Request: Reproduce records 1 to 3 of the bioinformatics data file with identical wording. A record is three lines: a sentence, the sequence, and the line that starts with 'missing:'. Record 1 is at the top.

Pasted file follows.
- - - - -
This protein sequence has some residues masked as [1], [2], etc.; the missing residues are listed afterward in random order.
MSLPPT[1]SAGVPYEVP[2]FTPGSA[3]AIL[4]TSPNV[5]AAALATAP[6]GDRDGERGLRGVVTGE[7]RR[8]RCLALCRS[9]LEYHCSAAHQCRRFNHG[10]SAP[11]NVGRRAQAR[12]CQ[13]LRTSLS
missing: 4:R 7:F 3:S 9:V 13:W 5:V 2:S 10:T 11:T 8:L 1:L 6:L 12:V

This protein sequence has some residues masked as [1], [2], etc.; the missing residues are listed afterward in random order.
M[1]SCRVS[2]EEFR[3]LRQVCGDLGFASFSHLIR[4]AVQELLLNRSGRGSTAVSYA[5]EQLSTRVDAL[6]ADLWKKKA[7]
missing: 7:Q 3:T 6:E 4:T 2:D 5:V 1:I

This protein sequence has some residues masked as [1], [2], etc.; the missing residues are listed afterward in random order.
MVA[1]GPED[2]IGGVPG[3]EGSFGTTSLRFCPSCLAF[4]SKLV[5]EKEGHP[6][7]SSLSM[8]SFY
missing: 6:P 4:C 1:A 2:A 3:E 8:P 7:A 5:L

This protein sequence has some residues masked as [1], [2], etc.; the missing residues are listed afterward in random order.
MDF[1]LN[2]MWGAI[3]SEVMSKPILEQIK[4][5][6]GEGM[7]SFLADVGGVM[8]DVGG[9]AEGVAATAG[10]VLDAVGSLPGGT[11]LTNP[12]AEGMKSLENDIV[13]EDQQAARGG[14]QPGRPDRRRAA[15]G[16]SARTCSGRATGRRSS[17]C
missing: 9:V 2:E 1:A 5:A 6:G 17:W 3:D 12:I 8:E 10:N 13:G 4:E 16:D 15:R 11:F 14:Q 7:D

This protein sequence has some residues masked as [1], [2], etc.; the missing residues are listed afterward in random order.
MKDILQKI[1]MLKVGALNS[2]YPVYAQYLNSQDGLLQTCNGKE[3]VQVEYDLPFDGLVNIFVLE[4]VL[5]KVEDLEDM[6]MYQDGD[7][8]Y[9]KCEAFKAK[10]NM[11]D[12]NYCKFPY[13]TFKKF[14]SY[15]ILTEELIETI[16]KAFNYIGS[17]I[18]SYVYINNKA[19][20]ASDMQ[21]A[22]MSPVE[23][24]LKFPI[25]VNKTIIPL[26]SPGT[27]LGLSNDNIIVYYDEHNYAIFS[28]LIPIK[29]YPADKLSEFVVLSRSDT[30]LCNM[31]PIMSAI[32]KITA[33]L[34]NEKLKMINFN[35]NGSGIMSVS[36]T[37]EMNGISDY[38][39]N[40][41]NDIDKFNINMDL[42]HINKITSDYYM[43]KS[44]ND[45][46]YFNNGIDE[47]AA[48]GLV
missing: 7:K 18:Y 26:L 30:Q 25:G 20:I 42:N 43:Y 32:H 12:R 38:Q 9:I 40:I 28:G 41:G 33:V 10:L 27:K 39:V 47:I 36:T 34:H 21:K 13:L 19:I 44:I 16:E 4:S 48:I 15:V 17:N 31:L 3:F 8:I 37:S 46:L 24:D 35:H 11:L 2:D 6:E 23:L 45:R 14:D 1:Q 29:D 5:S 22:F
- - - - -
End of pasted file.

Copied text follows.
This protein sequence has some residues masked as [1], [2], etc.; the missing residues are listed afterward in random order.
MSLPPT[1]SAGVPYEVP[2]FTPGSA[3]AIL[4]TSPNV[5]AAALATAP[6]GDRDGERGLRGVVTGE[7]RR[8]RCLALCRS[9]LEYHCSAAHQCRRFNHG[10]SAP[11]NVGRRAQAR[12]CQ[13]LRTSLS
missing: 4:R 7:F 3:S 9:V 13:W 5:V 2:S 10:T 11:T 8:L 1:L 6:L 12:V

This protein sequence has some residues masked as [1], [2], etc.; the missing residues are listed afterward in random order.
M[1]SCRVS[2]EEFR[3]LRQVCGDLGFASFSHLIR[4]AVQELLLNRSGRGSTAVSYA[5]EQLSTRVDAL[6]ADLWKKKA[7]
missing: 7:Q 3:T 6:E 4:T 2:D 5:V 1:I

This protein sequence has some residues masked as [1], [2], etc.; the missing residues are listed afterward in random order.
MVA[1]GPED[2]IGGVPG[3]EGSFGTTSLRFCPSCLAF[4]SKLV[5]EKEGHP[6][7]SSLSM[8]SFY
missing: 6:P 4:C 1:A 2:A 3:E 8:P 7:A 5:L